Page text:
Mr. Johnson: Well, when I came back here from the Burgin Independent system, and I was hired here as Superintendent, that summer, when we were going into the new Lincoln County High School that fall, and we had, I don’t know, six or eight high schools, and I could name them all, if I took time and count them, and everything gelled real well, and I…of course, we went to the state tournament that first year and I can tell you that certainly had a lot to do with it, you know, if you’re winning basketball games and the football team…you know, we had that…we had everything going real well, and it just went well.  It just really went well.  And, everybody, I guess, really wondered, you know, about bringing kids from different places, so many different high schools, but just…we were real well pleased with it. 

Mr. Pendleton: What are the…did all those schools want the consolidation?  I mean, were there some that kind of had a lot of second thoughts about it? 

Mr. Johnson: Well, maybe some of the adults did.  I don’t think the kids ever did. 

Mr. Pendleton: Hmm. 

Mr. Johnson: And, the…they let the kids kindly…they brought kids in from each high school out in the county and let them, you know, help make a lot of the decisions, like school colors, the nickname, like the Patriots, and these kids, they did all that, out in the schools that were consolidating.  And, so, I think when they got there, that they felt like, you know, that they had a part, you know, in…in help make a lot of the decisions, which they did, and it worked well. 

Mr. Pendleton: Talk about the site they chose for the high school.  Was there talk about maybe even having it further South, having it a more central location like somewhere near where Memorial School was?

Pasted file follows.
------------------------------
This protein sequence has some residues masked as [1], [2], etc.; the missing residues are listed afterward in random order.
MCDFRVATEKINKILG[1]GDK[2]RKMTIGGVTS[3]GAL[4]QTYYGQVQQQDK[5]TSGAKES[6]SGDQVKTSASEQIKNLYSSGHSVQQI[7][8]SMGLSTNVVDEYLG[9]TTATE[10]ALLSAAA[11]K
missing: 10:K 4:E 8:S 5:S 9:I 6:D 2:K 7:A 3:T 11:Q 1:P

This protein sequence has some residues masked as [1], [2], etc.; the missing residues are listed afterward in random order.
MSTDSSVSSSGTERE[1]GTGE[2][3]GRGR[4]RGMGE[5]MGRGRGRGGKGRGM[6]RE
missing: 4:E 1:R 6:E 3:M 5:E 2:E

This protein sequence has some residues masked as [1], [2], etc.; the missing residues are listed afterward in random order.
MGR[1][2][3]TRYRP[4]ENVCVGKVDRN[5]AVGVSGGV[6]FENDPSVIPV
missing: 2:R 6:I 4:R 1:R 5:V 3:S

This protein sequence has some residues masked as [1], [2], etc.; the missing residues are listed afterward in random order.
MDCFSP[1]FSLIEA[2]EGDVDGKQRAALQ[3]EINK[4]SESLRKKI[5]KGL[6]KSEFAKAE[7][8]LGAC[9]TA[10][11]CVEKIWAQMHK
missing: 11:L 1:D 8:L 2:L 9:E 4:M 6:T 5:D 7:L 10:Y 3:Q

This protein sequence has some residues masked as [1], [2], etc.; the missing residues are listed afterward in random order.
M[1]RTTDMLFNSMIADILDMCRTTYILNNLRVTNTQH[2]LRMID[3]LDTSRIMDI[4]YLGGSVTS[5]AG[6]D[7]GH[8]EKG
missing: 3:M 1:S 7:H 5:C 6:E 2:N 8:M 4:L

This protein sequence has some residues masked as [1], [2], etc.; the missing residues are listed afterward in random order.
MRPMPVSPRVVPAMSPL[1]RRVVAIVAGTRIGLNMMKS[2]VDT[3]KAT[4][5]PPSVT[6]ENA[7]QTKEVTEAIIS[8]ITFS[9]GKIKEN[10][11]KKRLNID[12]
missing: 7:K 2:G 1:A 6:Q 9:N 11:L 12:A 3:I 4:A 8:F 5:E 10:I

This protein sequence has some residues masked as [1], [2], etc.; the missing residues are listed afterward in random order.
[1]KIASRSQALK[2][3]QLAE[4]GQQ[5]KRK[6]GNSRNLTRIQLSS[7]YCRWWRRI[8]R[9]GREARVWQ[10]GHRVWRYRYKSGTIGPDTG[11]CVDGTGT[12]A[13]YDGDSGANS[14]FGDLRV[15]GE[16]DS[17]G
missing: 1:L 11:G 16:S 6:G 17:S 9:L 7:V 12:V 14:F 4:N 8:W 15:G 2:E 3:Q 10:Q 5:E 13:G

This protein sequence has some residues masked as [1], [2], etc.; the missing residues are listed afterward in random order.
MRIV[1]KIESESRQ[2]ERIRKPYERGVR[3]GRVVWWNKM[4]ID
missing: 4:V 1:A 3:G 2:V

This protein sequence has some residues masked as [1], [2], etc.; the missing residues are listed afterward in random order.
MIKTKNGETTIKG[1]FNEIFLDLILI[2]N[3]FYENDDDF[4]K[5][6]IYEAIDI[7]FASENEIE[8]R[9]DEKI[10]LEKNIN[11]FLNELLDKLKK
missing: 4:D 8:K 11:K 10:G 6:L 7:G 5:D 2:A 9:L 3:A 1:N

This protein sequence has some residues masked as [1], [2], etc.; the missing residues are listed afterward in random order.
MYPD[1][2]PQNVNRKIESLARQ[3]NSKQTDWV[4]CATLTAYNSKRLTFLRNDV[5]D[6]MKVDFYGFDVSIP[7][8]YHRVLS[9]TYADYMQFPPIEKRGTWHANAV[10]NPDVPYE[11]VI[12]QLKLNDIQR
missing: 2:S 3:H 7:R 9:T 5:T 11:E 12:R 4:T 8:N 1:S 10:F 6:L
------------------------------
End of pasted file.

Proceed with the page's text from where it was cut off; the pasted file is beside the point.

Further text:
Mr. Johnson: That wouldn’t be really more central.  I didn’t help with that decision.  That was done prior to my coming back here.  I think maybe at one time they’d even mentioned out on the Hustonville Road a short distance out there. 

Mr. Pendleton: Hmm. 

Mr. Johnson: And, then, I guess they were able to secure that land out there, so that probably was the furtherest (sic) away, what would be the South end, and that put it out on that highway. 

Mr. Pendleton: And, I would say that, you know, just architecturally speaking, that at the time, and, I mean, still so, it looks like a very modern school.  It was probably state-of-the art for 1974 or what have you? 

Mr. Johnson: Oh, it was…yeah, it was top of the line, that high school was, yes.  And, the gym, of course, you’ve been in it…. 

Mr. Pendleton: Uh huh (yes). 

Mr. Johnson: And, it’s probably one of the best…nicest gyms around, especially with the lobby; maybe the nicest around. 

Mr. Pendleton: It must have been exciting to win the twelfth region with the first team at the new high school. 

Mr. Johnson: It really was.  And, like I said before, it really was just…pulled…it really pulled the county together, you know.  It just really added to that.  We weren’t having problems, but it certainly helped, you know, to have that, the first year. 

Mr. Pendleton: This may be somewhat of a loaded question, I guess, but what do you think of the state of athletics today in Lincoln County? 

Mr. Johnson: Well, of course, the basketball teams have been, you know…both the boys and girls have done sufficiently well in the last little while.  And, a…. 

Mr. Pendleton: Uh huh (yes). 

Mr. Johnson: Football’s kindly been down.  We had some real good football teams there.  In fact, we went up…early on, {  } in the high school, Snooky Wooldridge was the coach at that time, we went up and played Fort Thomas at Fort Thomas and had them beat until two or three minutes to go, and of course they went on and won the state so…and then we had two or three other real strong teams and they were doing quite well.  I don’t know whether you are alluding to the fact, maybe, that all the other schools are gone, and of course, maybe that deprived some kids of playing, you know, by bringing them in, but now they offer so many other sports they can play other things now.  One thing I always felt like, in athletics, in a big high school like Lincoln County, that maybe a coach needs to recruit in there, you know.